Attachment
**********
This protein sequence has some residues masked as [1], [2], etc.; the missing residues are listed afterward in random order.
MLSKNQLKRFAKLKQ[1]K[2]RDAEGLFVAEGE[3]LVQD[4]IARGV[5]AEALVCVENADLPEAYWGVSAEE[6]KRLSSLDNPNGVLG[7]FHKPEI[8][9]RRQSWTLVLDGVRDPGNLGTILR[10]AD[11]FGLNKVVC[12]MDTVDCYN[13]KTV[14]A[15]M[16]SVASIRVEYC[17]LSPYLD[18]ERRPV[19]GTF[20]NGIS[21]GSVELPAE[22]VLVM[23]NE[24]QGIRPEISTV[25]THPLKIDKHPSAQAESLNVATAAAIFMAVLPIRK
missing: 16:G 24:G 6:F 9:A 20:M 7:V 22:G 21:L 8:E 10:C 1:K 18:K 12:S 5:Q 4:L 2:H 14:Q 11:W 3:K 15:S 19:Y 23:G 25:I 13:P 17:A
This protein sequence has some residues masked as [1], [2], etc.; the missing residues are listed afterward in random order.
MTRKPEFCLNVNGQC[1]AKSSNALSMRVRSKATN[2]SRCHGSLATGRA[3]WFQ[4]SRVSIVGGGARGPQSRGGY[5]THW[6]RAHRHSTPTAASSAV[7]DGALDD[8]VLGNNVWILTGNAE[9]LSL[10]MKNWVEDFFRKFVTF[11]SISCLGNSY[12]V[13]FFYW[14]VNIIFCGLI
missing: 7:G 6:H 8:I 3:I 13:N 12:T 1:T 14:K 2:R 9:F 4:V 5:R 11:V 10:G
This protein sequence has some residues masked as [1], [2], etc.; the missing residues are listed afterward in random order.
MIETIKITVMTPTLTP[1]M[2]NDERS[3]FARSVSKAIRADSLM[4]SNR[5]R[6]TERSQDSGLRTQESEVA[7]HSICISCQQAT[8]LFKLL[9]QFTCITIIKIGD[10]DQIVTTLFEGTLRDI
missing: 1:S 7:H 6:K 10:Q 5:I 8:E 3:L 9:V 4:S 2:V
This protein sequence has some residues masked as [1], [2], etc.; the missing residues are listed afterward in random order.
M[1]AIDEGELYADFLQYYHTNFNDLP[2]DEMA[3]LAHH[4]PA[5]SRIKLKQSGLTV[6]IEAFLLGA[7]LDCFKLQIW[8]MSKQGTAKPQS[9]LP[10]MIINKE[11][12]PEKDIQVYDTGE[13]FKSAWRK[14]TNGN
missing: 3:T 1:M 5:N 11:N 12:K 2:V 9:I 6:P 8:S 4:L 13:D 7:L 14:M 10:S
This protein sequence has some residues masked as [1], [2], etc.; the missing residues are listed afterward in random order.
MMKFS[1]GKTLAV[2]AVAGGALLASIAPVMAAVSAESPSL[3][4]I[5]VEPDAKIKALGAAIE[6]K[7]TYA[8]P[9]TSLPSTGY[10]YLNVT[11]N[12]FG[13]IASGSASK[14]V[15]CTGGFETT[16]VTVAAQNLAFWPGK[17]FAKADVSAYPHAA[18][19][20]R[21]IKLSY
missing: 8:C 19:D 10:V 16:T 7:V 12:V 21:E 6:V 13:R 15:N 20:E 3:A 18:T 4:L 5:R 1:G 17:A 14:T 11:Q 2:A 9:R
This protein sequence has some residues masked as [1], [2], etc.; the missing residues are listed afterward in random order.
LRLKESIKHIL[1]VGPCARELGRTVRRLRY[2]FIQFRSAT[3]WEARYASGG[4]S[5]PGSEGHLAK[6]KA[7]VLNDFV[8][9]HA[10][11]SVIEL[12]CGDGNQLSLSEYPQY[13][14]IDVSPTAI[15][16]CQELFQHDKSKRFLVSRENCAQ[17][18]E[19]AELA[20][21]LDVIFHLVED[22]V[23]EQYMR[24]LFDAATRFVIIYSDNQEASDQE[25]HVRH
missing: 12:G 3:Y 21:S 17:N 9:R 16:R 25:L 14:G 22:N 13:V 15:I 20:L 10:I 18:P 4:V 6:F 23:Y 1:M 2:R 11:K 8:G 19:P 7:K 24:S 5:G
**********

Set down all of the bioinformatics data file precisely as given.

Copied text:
This protein sequence has some residues masked as [1], [2], etc.; the missing residues are listed afterward in random order.
MLSKNQLKRFAKLKQ[1]K[2]RDAEGLFVAEGE[3]LVQD[4]IARGV[5]AEALVCVENADLPEAYWGVSAEE[6]KRLSSLDNPNGVLG[7]FHKPEI[8][9]RRQSWTLVLDGVRDPGNLGTILR[10]AD[11]FGLNKVVC[12]MDTVDCYN[13]KTV[14]A[15]M[16]SVASIRVEYC[17]LSPYLD[18]ERRPV[19]GTF[20]NGIS[21]GSVELPAE[22]VLVM[23]NE[24]QGIRPEISTV[25]THPLKIDKHPSAQAESLNVATAAAIFMAVLPIRK
missing: 16:G 24:G 6:F 9:A 20:M 7:V 22:G 21:L 8:E 10:C 1:K 18:K 12:S 5:Q 4:L 2:H 14:Q 11:W 3:K 15:S 19:Y 23:G 25:I 13:P 17:A
This protein sequence has some residues masked as [1], [2], etc.; the missing residues are listed afterward in random order.
MTRKPEFCLNVNGQC[1]AKSSNALSMRVRSKATN[2]SRCHGSLATGRA[3]WFQ[4]SRVSIVGGGARGPQSRGGY[5]THW[6]RAHRHSTPTAASSAV[7]DGALDD[8]VLGNNVWILTGNAE[9]LSL[10]MKNWVEDFFRKFVTF[11]SISCLGNSY[12]V[13]FFYW[14]VNIIFCGLI
missing: 7:G 6:H 8:I 3:I 13:N 12:T 1:T 14:K 2:R 9:F 4:V 5:R 11:V 10:G
This protein sequence has some residues masked as [1], [2], etc.; the missing residues are listed afterward in random order.
MIETIKITVMTPTLTP[1]M[2]NDERS[3]FARSVSKAIRADSLM[4]SNR[5]R[6]TERSQDSGLRTQESEVA[7]HSICISCQQAT[8]LFKLL[9]QFTCITIIKIGD[10]DQIVTTLFEGTLRDI
missing: 1:S 7:H 6:K 10:Q 5:I 8:E 3:L 9:V 4:S 2:V
This protein sequence has some residues masked as [1], [2], etc.; the missing residues are listed afterward in random order.
M[1]AIDEGELYADFLQYYHTNFNDLP[2]DEMA[3]LAHH[4]PA[5]SRIKLKQSGLTV[6]IEAFLLGA[7]LDCFKLQIW[8]MSKQGTAKPQS[9]LP[10]MIINKE[11][12]PEKDIQVYDTGE[13]FKSAWRK[14]TNGN
missing: 3:T 1:M 5:N 11:N 12:K 2:V 9:I 6:P 8:S 4:L 13:D 7:L 14:M 10:S
This protein sequence has some residues masked as [1], [2], etc.; the missing residues are listed afterward in random order.
MMKFS[1]GKTLAV[2]AVAGGALLASIAPVMAAVSAESPSL[3][4]I[5]VEPDAKIKALGAAIE[6]K[7]TYA[8]P[9]TSLPSTGY[10]YLNVT[11]N[12]FG[13]IASGSASK[14]V[15]CTGGFETT[16]VTVAAQNLAFWPGK[17]FAKADVSAYPHAA[18][19][20]R[21]IKLSY
missing: 8:C 19:D 10:V 16:T 7:V 12:V 21:E 6:V 13:R 15:N 20:E 3:A 18:T 4:L 5:R 1:G 17:A 14:T 11:Q 2:A 9:R
This protein sequence has some residues masked as [1], [2], etc.; the missing residues are listed afterward in random order.
LRLKESIKHIL[1]VGPCARELGRTVRRLRY[2]FIQFRSAT[3]WEARYASGG[4]S[5]PGSEGHLAK[6]KA[7]VLNDFV[8][9]HA[10][11]SVIEL[12]CGDGNQLSLSEYPQY[13][14]IDVSPTAI[15][16]CQELFQHDKSKRFLVSRENCAQ[17][18]E[19]AELA[20][21]LDVIFHLVED[22]V[23]EQYMR[24]LFDAATRFVIIYSDNQEASDQE[25]HVRH
missing: 12:G 3:Y 21:S 17:N 9:R 16:R 25:L 14:G 22:N 13:V 15:I 20:L 10:I 18:P 4:V 6:F 23:Y 1:M 2:R 11:K 8:G 19:P 7:K 24:S 5:G